To recap from my first Answer for Everything post, according to Charles Duhigg, the habit loop is a cue => routine =>reward. For your brain, the reward comes in the form of dopamine. A craving is registering the reward before completing the routine. The craving becomes an expectation, and if/when that expectation is not achieved, your brain produces anxiety chemicals in the absence of dopamine.

The habit loop explains what makes love, or unrequited love, so complicated. Because someone else is now in control of completing your habit loop. In a romantic relationship, you are handing over what limited control you have over yourself to someone else; and based on your actions, you are trusting someone else to satisfy your cravings and complete your habit loop; and that’s just when that person feels the same and there is a mutual attraction. When a crush or attraction is unrequited, or you break up with someone, it is like a craving you can’t satisfy, creating anxiety and obsessive or impulsive behavior (Greenberg).

Have you ever had a craving so strong you say something like, “man, I would KILL for a cheeseburger.” The beauty being you can just go out and get one — if you can’t exercise self-control. But a craving in the form of attraction is not as simple. You don’t want to satisfy one craving. Instead, it is a layered and multifaceted form of reciprocation involving the need for closeness, touch, validation, security, routine and love. That is what it means when people say, “I am yours and you are mine.” That limited control over what was once yours is now theirs. That is why trust is so important. To an extent you are now responsible for their feelings and the choices you make directly affect that person and vice versa.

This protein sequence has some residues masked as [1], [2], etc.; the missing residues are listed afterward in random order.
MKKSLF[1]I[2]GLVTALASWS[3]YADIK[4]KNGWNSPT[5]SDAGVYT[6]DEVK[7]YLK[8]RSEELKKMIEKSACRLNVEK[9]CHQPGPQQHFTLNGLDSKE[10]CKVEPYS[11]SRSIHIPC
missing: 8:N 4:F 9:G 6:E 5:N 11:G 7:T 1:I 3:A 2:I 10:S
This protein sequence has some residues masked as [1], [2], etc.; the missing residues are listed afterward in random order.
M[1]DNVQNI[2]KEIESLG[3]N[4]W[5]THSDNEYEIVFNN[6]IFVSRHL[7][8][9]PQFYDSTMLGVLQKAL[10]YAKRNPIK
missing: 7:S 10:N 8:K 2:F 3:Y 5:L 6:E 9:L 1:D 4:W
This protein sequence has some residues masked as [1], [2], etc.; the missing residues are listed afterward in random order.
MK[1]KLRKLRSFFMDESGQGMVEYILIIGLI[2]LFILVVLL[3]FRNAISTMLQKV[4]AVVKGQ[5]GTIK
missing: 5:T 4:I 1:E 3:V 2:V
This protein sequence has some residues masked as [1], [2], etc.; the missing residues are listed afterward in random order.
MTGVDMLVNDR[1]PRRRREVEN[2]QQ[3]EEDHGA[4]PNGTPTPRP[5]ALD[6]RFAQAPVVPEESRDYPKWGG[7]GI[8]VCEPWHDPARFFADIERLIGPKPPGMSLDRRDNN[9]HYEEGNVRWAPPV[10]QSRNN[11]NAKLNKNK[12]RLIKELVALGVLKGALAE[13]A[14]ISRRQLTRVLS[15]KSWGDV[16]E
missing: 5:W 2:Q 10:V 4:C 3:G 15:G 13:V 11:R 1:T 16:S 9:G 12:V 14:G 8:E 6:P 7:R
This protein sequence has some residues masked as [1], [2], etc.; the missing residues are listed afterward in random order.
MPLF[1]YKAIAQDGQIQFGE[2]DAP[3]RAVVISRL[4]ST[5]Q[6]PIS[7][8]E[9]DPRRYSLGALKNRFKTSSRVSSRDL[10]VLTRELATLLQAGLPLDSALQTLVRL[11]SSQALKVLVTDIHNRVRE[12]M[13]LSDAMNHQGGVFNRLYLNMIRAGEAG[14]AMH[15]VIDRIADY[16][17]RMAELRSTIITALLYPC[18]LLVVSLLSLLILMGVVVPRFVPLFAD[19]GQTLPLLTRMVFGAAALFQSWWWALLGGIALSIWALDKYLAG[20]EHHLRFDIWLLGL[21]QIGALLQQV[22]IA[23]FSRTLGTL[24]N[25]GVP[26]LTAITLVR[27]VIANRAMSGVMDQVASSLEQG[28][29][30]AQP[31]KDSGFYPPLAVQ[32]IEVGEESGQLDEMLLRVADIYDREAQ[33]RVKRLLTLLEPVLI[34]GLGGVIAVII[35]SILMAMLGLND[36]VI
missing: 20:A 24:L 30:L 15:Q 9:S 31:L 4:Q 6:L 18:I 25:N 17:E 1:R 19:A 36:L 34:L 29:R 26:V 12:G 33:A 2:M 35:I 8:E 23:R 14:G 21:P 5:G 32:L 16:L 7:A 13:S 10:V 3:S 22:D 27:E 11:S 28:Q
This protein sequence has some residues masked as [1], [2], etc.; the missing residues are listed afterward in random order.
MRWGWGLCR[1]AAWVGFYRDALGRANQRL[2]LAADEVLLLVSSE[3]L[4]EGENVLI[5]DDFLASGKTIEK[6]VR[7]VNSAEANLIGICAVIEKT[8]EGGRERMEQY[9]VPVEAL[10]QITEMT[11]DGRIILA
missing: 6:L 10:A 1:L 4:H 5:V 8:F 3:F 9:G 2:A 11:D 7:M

There are areas where this dynamic can turn into codependency or the opportunity to gaslight and manipulate, but at the very least it is something special. That is why it stays with us for so long, even after it’s gone. Like in Outlander Season 3 when Jamie Fraser’s brother-in-law compares his amputated leg to Jamies broken heart, “feeling a pain in a part of ye that’s lost”. It feels like it is still there, and even though you know it’s not, somehow it will always be a part of you.

Saying your heart belongs to someone doesn’t mean it is a possession, a commodity or even worse, something you are entitled to. It means you’ve found a place where it belongs, and that is with another heart and soul. Similar to another Outlander example where Jamie says, “love is when you give your heart to someone and they give you theirs in return.” It means you made a conscious choice to love someone and in that sense, your heart belongs to them because now it is theirs and no one else’s.

It reminds me of Westworld Season 2, when Kohana says to her husband Akecheta before he leaves, “Take my heart when you go,” and he responds, “Take mine in its place.” You have made a mutual exchange and loving someone means your heart doesn’t just belong to you anymore.

This is why if/when it doesn’t workout you feel like something was taken from you. Like there is a hole inside you cannot fill. You feel wronged or worse, that you were wrong. According to Kathryn Schulz, Author of Being Wrong, “our errors are evidence of our gravest social and intellectual failings.” This creates a sense of urgency and dependency on the social imperative of being right. Simply put, because if you’re not right, then you are wrong. Which is simultaneously paired with the anxiety that comes from having to “question the nature of your reality,” as they say in HBO’s Westworld.